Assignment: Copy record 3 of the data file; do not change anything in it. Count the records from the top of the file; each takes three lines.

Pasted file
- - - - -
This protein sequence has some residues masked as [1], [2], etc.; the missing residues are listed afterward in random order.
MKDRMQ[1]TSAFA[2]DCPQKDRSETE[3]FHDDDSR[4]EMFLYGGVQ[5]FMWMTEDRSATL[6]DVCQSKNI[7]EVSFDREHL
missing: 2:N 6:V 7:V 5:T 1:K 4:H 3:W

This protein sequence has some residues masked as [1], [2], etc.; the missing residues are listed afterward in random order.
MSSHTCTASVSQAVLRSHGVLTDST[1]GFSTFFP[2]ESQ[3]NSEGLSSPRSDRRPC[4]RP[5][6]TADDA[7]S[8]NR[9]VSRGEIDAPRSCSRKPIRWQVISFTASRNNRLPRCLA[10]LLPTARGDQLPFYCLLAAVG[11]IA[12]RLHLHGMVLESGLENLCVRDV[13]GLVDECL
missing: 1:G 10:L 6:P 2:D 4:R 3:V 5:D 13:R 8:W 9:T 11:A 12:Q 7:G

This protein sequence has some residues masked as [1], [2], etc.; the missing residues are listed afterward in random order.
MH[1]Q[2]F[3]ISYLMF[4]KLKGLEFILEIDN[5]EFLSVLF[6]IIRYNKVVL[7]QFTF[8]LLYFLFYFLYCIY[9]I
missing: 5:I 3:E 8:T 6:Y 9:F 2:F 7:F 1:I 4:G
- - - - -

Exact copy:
This protein sequence has some residues masked as [1], [2], etc.; the missing residues are listed afterward in random order.
MH[1]Q[2]F[3]ISYLMF[4]KLKGLEFILEIDN[5]EFLSVLF[6]IIRYNKVVL[7]QFTF[8]LLYFLFYFLYCIY[9]I
missing: 5:I 3:E 8:T 6:Y 9:F 2:F 7:F 1:I 4:G